Lou Sheppard and William Robinson: i want to be a seashell/i want to be a mold/i want to be a spirit
This exhibition is informed by the Japanese concept of Metabolism, first coined by architectural critic Noboru Kawazoe in his essay the Metabolist Manifesto. Metabolism was referenced in 1971 when the Dalhousie Arts Centre was built by Fowler Bauld & Mitchell (now FBM Architecture) with the support of consulting architect Junji Mikawa.
Metabolism is a theory grounded in a fusion between post-war megastructures and organic biological growth. What resulted are structures which are both imposing in size and severity, with more natural elements of beauty within their design, perhaps best seen in the undulating forms of the Rebecca Cohn Auditorium.
This project came from an appreciation of both the architectural and lived history of the Dalhousie Arts Centre. As the centre entered a year of construction in 2020, the artists were able to observe the shift of the space from a lively arts space to an empty shell.
Sheppard and Robinson have created a series of works which exemplify the principles of metabolism within the Arts Centre and the ways that this has influenced and shaped the art that is made in it. Reading the building and its history as an extended score, they will consider the idea of culture—as a cultivated artistic experience and as a cultivated microbial organism—as it shapes and is shaped by the building. A collaboration with mushrooms, a choir of breath, the traces of sunlight that move through the building over a year, are notated and performed, echoing fifty years of performance within the building itself. Sitting somewhere between music, dance, and theatre, the performances, and the exhibition draw from the opening lines of Kawazoe’s poetic manifesto - “i want to be a seashell/i want to be a mold/i want to be a spirit.” The performances and the exhibition read the transitional desire of Kawazoe’s poem as an invitation into a liminal, reflexive space where the building itself becomes the performer, and the performer plays the building as a score.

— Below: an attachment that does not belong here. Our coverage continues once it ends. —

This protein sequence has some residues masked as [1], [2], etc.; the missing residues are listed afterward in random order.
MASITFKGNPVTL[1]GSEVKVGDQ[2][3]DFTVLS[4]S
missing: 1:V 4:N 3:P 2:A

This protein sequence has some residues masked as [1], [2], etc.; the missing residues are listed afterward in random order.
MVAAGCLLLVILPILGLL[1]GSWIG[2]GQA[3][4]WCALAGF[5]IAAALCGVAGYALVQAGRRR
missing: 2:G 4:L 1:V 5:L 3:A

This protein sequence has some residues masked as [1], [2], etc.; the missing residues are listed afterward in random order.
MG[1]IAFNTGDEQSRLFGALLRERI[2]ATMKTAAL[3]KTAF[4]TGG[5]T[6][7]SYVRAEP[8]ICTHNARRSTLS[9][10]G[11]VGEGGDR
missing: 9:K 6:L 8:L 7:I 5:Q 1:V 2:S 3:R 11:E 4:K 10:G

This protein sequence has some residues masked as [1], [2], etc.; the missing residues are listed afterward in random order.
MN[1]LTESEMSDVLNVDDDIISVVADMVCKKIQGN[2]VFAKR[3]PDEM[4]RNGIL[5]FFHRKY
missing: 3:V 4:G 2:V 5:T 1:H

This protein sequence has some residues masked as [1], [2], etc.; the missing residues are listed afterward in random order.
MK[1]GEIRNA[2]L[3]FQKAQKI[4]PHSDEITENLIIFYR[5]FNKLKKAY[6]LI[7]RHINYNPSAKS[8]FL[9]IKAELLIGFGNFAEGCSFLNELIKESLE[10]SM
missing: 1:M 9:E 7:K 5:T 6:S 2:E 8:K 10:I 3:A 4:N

Made possible with generous support from Canada Council for the Arts.